The crossing into Italy at Nauders is uneventful. Not a border guard in sight. Only sky, a few food/souvenir shops and plenty of cyclists. When you drive to Italy, prepare yourself for bicycle racers sweating their way up or hurtling their way down the mountain passes! Most of them seem to have a death wish, or at least that's how it looked to me.
We had no stomach for a terribly far ride, so looked on the map and decided to stop at twin lakes near S. Valentino (1470 m). The campsite we chose was on the bank of the second, somewhat smaller lake, the Haidersee (or Lago della Muta in Italian) and yet again it was a nice, quiet, clean spot with wonderful bathrooms and a tennis court (the 6 tennis enthusiasts in our company of 7 were chuffed I can tell you!).
S. Valentino turned out to be a nice cross between Austrian efficiency and Italian joy for life. Its people are bilingual, which comes in handy when your Italian is limited to 'pronto', 'pizza Napolitano' and 'chiao, bello!'.
But another great thing about S. Valentino is that only 500 meters from the campsite it has a cable car going up the mountain; up up up you go to 3100 something meters. From there you can choose between going even further up (on foot) to a little lake and eternal snow, or down via varied paths, ranging from a fast 1 hour downhill one to leisurely 5 hours ones snaking down the mountain through flower dotted meadows filled with sweet brown cows and through leafy woods.
Needless to say we took the long way down, checking in at a dairy-cum-eatery around noon halfway down, where the entire family worked their lederhosen off to keep everyone in huge beers and platters of homemade cheese and speck (bacon).
The views are breathtaking, but at the same time it is absolutely doable, even for such a handicapped walker like myself (my frame has issues I will spare you the details about).
We met plenty of other hikers; entire families with young kids, but old folk as well, and (as usual) plenty of mountain bikers who had trails especially for themselves.
The last leg of the hike was along the lake, which looked ever so inviting by that time, but is not suited for swimming due to the many rocks and the icy cold water.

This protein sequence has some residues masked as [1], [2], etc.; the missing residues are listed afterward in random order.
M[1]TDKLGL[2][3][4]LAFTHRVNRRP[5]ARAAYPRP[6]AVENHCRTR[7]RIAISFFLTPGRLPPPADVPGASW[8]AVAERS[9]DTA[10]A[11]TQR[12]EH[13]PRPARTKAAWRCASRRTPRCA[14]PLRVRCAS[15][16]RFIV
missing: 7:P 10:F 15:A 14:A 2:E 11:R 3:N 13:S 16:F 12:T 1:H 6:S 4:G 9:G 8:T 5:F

We left S. Valentino after two days. Our aim was the Val di Sole simply because someone had told us that the three passes we needed to cross to get there were rated as the most beautiful passes of Italy (according to Top Gear the Passo dello Stelvio 2757 m. is the best scenic mountain pass of Europe).
Uhm...my family and friends assured me they were. I was totally freaked out by the narrowness, the sheer hundreds of meters drops without any railings and the fact that other cars could not pass our Volkswagen Transporter, but had to anyway (necessitating them to reverse to a point where they could - madness). Those eight hours driving (we took the Passo di Gavia 2621 m. as well) were not my favorite part of this road trip!
But I braved the road a couple of times when we stopped and I took the photos. I hope you'll appreciate them!
Just when my holiday mood had sunk to an all-time low, we entered the most gorgeous valley I have ever seen, with small villages dotted on both sides as far as the eye could see. The mountain range we crossed is called the Cevedale and from our campsite (aptly called Cevedale) in Ossana (pop. 863) we saw both this range and the Presanella, both capped with snow.
For hikers, this must be Paradise. For me, struggling stumbling wanna-be hiker, it was stunning. But I was very happy to simply enjoy a leisurely walk from Ossana to the next village along Pellizzano, where there was a biological farmers market, and back along the fast river Noce, waving at the rafters along the way.
Those villages stole my heart. In fact, the entire valley stole my heart. Every village has its own Municipale, its own school and its own post office and a wonderful bakery, butcher and cheese shop cum wine shop. What else does a person need to grow old gracefully?
No discos, no nightclubs, no high-rises, a few restaurants. Almost every house its own vegetable and herb garden. Cows. A few horses. A bleating goat here and there.
I'm going to be saving up! This is where I want to spend my last years, after I've retired from my school when I'm 70 or so. The villager's English was atrocious to nonexistent, so I'll have a golden future there.
180 Nauders (Austria) to SS40 S. Valentino (Italy)
SS40 S. Valentino to Spondigna
SS38 to Bórmio
SS300 to Ponte di Legno
SS42 to Ossana - last campsite
All photos ©RenéeKoopman